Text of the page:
Citizenship from Below boldly revises the history of the struggles for freedom by emancipated peoples in post-slavery Jamaica, post-independence Haiti, and the wider Caribbean by focusing on the interplay between the state, the body, race, and sexuality. Mimi Sheller offers a new theory of “citizenship from below” to describe the contest between “proper” spaces of legitimate high politics and the disavowed politics of lived embodiment.
“This is a stimulating, thought-provoking book of lasting significance to scholarship on the Caribbean, citizenship, sexuality, and embodiment. The way that Mimi Sheller puts the literatures on embodiment and citizenship into dialogue is impressive and important. After reading her analysis of these two bodies of scholarship, I will never again be able to think about one without considering the other. Citizenship from Below is a very distinguished book, one which will be widely read and discussed.”—Diana Paton, co-editor of Obeah and Other Powers: The Politics of Caribbean Religion and Healing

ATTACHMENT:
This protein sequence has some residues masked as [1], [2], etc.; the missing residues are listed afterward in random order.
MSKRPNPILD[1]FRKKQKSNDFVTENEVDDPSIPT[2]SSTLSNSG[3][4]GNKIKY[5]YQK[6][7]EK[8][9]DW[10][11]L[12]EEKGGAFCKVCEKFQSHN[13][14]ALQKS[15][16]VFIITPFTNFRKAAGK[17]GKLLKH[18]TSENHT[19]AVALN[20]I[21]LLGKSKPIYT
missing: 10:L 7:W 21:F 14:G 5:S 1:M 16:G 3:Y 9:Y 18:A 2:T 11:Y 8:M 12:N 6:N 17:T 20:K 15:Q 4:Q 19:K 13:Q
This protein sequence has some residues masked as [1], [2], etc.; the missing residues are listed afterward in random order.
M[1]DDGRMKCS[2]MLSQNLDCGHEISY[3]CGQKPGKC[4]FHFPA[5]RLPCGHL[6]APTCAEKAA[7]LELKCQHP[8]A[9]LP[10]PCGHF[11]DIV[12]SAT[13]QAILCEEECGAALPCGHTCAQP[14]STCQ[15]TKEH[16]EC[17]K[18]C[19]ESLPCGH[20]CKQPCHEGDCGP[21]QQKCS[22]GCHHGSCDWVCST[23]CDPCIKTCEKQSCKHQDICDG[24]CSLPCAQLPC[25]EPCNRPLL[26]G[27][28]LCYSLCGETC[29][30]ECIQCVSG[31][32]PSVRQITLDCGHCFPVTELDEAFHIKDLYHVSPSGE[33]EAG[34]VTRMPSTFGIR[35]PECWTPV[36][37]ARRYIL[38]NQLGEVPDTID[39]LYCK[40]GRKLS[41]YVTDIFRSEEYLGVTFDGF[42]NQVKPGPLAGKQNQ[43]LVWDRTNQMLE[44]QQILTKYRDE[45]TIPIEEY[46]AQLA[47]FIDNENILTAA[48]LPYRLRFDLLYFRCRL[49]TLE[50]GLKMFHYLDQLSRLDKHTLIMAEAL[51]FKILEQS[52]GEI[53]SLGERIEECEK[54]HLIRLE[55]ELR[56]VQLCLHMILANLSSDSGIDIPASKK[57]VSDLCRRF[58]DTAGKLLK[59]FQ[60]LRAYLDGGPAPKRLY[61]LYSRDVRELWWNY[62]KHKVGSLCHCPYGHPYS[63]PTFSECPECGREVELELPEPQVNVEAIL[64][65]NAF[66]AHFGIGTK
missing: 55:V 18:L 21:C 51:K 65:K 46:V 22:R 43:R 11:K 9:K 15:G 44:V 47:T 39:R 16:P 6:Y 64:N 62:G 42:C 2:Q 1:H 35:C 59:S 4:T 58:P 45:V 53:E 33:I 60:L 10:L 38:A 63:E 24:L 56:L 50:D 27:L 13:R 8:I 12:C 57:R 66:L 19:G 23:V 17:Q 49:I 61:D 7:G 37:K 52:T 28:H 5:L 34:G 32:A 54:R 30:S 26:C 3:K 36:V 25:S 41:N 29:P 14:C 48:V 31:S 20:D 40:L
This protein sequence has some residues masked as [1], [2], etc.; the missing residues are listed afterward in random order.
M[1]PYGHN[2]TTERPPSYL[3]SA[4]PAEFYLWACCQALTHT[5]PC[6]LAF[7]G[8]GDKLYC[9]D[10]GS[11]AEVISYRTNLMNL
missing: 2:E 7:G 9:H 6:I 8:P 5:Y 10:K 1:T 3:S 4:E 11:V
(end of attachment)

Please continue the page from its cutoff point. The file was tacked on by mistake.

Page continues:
For more information, and to order the book directly from Duke University Press, please visit http://www.dukeupress.edu/Catalog/ViewProduct.php?productid= 18033
You can now read the introduction to Citizenship from Below: Erotic Agency and Caribbean Freedom, here:
A book launch will be held at the Caribbean Studies Association 37th Annual Conference with the theme “Unpacking Caribbean Citizenship: Rights, Participation and Belonging”, 28 May to 1 June 2012 in Guadeloupe.
Mimi Sheller is Professor of Sociology at Drexel University and the author of Democracy after Slavery: Black Publics and Peasant Radicalism in Haiti and Jamaica and Consuming the Caribbean: From Arawaks to Zombies.